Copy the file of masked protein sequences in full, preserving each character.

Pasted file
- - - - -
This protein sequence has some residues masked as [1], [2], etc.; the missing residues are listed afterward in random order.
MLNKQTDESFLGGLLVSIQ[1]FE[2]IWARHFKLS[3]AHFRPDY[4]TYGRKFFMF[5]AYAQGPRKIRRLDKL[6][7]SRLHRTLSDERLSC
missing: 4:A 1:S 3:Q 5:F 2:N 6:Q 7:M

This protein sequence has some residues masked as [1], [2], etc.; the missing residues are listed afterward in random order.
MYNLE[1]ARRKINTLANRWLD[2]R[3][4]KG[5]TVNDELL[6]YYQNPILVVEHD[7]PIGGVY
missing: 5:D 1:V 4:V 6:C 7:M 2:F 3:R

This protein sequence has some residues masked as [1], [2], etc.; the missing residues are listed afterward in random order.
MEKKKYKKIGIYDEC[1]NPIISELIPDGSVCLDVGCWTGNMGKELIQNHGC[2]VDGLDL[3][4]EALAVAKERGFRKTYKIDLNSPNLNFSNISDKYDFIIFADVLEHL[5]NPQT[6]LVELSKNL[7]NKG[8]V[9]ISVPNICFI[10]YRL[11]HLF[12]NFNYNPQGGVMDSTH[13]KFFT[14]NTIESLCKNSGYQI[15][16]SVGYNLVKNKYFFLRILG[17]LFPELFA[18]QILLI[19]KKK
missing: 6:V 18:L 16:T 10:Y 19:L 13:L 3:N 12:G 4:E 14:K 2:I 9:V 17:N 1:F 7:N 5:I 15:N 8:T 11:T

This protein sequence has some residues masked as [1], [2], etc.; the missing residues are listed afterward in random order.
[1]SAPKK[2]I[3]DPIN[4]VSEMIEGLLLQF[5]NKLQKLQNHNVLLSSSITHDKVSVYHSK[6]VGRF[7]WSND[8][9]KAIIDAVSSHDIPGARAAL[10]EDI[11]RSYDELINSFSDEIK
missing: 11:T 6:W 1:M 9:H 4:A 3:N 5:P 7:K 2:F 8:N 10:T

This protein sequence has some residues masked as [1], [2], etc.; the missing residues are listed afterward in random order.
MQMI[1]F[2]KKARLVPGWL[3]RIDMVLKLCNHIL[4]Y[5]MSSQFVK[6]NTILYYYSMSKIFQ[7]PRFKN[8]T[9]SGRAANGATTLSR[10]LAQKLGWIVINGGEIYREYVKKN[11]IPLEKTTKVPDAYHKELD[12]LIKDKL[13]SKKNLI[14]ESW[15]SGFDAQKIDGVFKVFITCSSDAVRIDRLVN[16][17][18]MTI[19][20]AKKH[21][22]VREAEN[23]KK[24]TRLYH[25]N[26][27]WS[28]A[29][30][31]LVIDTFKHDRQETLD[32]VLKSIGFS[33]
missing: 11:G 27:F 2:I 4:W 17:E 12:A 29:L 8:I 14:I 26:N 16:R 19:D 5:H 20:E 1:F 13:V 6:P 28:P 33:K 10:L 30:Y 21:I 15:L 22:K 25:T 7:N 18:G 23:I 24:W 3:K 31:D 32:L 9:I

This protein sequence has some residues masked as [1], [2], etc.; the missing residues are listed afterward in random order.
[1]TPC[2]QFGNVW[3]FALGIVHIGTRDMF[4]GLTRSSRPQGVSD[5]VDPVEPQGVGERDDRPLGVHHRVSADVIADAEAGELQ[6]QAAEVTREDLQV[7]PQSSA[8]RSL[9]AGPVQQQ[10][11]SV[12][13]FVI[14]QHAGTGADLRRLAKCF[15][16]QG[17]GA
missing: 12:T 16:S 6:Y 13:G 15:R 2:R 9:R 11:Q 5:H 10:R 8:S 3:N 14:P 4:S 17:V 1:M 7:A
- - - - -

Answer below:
This protein sequence has some residues masked as [1], [2], etc.; the missing residues are listed afterward in random order.
MLNKQTDESFLGGLLVSIQ[1]FE[2]IWARHFKLS[3]AHFRPDY[4]TYGRKFFMF[5]AYAQGPRKIRRLDKL[6][7]SRLHRTLSDERLSC
missing: 4:A 1:S 3:Q 5:F 2:N 6:Q 7:M

This protein sequence has some residues masked as [1], [2], etc.; the missing residues are listed afterward in random order.
MYNLE[1]ARRKINTLANRWLD[2]R[3][4]KG[5]TVNDELL[6]YYQNPILVVEHD[7]PIGGVY
missing: 5:D 1:V 4:V 6:C 7:M 2:F 3:R

This protein sequence has some residues masked as [1], [2], etc.; the missing residues are listed afterward in random order.
MEKKKYKKIGIYDEC[1]NPIISELIPDGSVCLDVGCWTGNMGKELIQNHGC[2]VDGLDL[3][4]EALAVAKERGFRKTYKIDLNSPNLNFSNISDKYDFIIFADVLEHL[5]NPQT[6]LVELSKNL[7]NKG[8]V[9]ISVPNICFI[10]YRL[11]HLF[12]NFNYNPQGGVMDSTH[13]KFFT[14]NTIESLCKNSGYQI[15][16]SVGYNLVKNKYFFLRILG[17]LFPELFA[18]QILLI[19]KKK
missing: 6:V 18:L 16:T 10:Y 19:L 13:L 3:N 12:G 4:E 14:K 2:I 9:V 17:N 1:F 7:N 5:I 15:N 8:T 11:T

This protein sequence has some residues masked as [1], [2], etc.; the missing residues are listed afterward in random order.
[1]SAPKK[2]I[3]DPIN[4]VSEMIEGLLLQF[5]NKLQKLQNHNVLLSSSITHDKVSVYHSK[6]VGRF[7]WSND[8][9]KAIIDAVSSHDIPGARAAL[10]EDI[11]RSYDELINSFSDEIK
missing: 11:T 6:W 1:M 9:H 4:A 3:N 5:P 7:K 2:F 8:N 10:T

This protein sequence has some residues masked as [1], [2], etc.; the missing residues are listed afterward in random order.
MQMI[1]F[2]KKARLVPGWL[3]RIDMVLKLCNHIL[4]Y[5]MSSQFVK[6]NTILYYYSMSKIFQ[7]PRFKN[8]T[9]SGRAANGATTLSR[10]LAQKLGWIVINGGEIYREYVKKN[11]IPLEKTTKVPDAYHKELD[12]LIKDKL[13]SKKNLI[14]ESW[15]SGFDAQKIDGVFKVFITCSSDAVRIDRLVN[16][17][18]MTI[19][20]AKKH[21][22]VREAEN[23]KK[24]TRLYH[25]N[26][27]WS[28]A[29][30][31]LVIDTFKHDRQETLD[32]VLKSIGFS[33]
missing: 11:G 27:F 2:I 4:W 17:E 12:A 29:L 8:I 14:I 26:N 16:R 19:D 5:H 20:E 1:F 13:V 6:P 28:P 33:K 10:L 30:Y 21:I 15:L 22:K 25:T 7:N 18:G 23:I 24:W 3:K 31:D 32:L 9:I

This protein sequence has some residues masked as [1], [2], etc.; the missing residues are listed afterward in random order.
[1]TPC[2]QFGNVW[3]FALGIVHIGTRDMF[4]GLTRSSRPQGVSD[5]VDPVEPQGVGERDDRPLGVHHRVSADVIADAEAGELQ[6]QAAEVTREDLQV[7]PQSSA[8]RSL[9]AGPVQQQ[10][11]SV[12][13]FVI[14]QHAGTGADLRRLAKCF[15][16]QG[17]GA
missing: 12:T 16:S 6:Y 13:G 15:R 2:R 9:R 11:Q 5:H 10:R 8:S 3:N 14:P 4:S 17:V 1:M 7:A